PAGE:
Glaciers in the Himayala are receding faster than in any other part of the world ... if the present rate continues, the likelihood of them (sic) disappearing by the year 2035 and perhaps sooner is very high if the Earth keeps warming at the current rate ... (WWF, 2005).
You might wonder, of course, what WWF knows about glaciers, but you'd probably not pursue this because the whole point of the IPCC is (isn't it?) that only kosha research gets through its processes and scrutiny by experts.
Well, apparently not. The Times has a story today which did chase up the WWF reference – and found it wanting. Oh Dear! More to worry about than just what to teach – but I think I knew that.
The Sydney New Year Celebrations were as colourful (and over-the-top fabulous) as ever this (ie, last) year, and their bridge always seems to outdo our wheel as a framing for activity. If you missed them, you can have a look here. And this year, despite using 5000 kg of fireworks, they were even carbon neutral, it seems. I found this claim rather unlikely, but it seems to be the case, at least in the sense that buying carbon credits allows you to carry on doing what you like doing – you just pay a bit more for it. This must be a great dilemma for local environmental educators to use, whether they like fireworks or not.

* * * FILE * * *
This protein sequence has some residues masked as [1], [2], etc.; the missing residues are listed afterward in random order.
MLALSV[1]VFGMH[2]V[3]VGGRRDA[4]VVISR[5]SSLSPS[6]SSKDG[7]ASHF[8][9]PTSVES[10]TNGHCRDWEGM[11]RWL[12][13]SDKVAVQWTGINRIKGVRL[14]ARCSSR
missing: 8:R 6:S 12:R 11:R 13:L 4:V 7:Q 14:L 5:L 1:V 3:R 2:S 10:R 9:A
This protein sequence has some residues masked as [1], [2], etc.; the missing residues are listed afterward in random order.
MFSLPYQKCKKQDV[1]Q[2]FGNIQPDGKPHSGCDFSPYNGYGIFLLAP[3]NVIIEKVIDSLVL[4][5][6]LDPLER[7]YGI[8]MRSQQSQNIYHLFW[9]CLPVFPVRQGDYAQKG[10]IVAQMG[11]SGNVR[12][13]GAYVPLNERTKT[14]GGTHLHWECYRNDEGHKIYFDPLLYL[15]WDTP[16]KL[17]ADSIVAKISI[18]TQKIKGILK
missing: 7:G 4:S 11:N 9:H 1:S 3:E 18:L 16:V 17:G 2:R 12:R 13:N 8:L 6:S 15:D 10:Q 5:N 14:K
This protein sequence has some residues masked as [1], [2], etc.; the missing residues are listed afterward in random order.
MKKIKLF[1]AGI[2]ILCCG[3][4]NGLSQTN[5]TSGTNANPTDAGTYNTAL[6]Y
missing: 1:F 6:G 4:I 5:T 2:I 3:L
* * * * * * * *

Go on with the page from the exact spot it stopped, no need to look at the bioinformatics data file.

I overheard a conversation a while back about the use of young people to persuade their parents through targeted pester power to change their bad social-living habits. It struck me as odd to invoke McDonald's values to justify this rather shameless exploitation of children, especially when such values are so widely deprecated in the education world in other contexts. But then, ends justifying means is hardly a new phenomenon. I was reminded of all this when reading Frank Furedi's recent piece, 'Turning children into Orwellian eco-spies' in Spiked. Although slightly dated in some of the examples, the article raises issues that ought to concern anyone who puts education ahead of social engineering when thinnking about the purpose of schools. Furedi's final paragraph is:
In previous times, it was only totalitarian societies that mobilised children to police their parents’ behaviour. It was Orwellian, Big Brother-style states that tried to harness youngsters’ simplistic views of good and evil to reshape the outlook of adults. But who needs Big Brother when the former prime minister of Britain, Tony Blair, can openly assert that ‘on climate change, it is parents who should listen to their children’? It appears that preying on children’s fears and exploiting their anxiety is now considered to be a form of enlightened education. Yet the future of our children demands that we provide them with existential and moral security. Instead of feeding them on a steady diet of scaremongering, we need to inspire them about our potential to improve the future of our world.
Here's the opening video for the Copenhagen summit. Comment seems superfluous.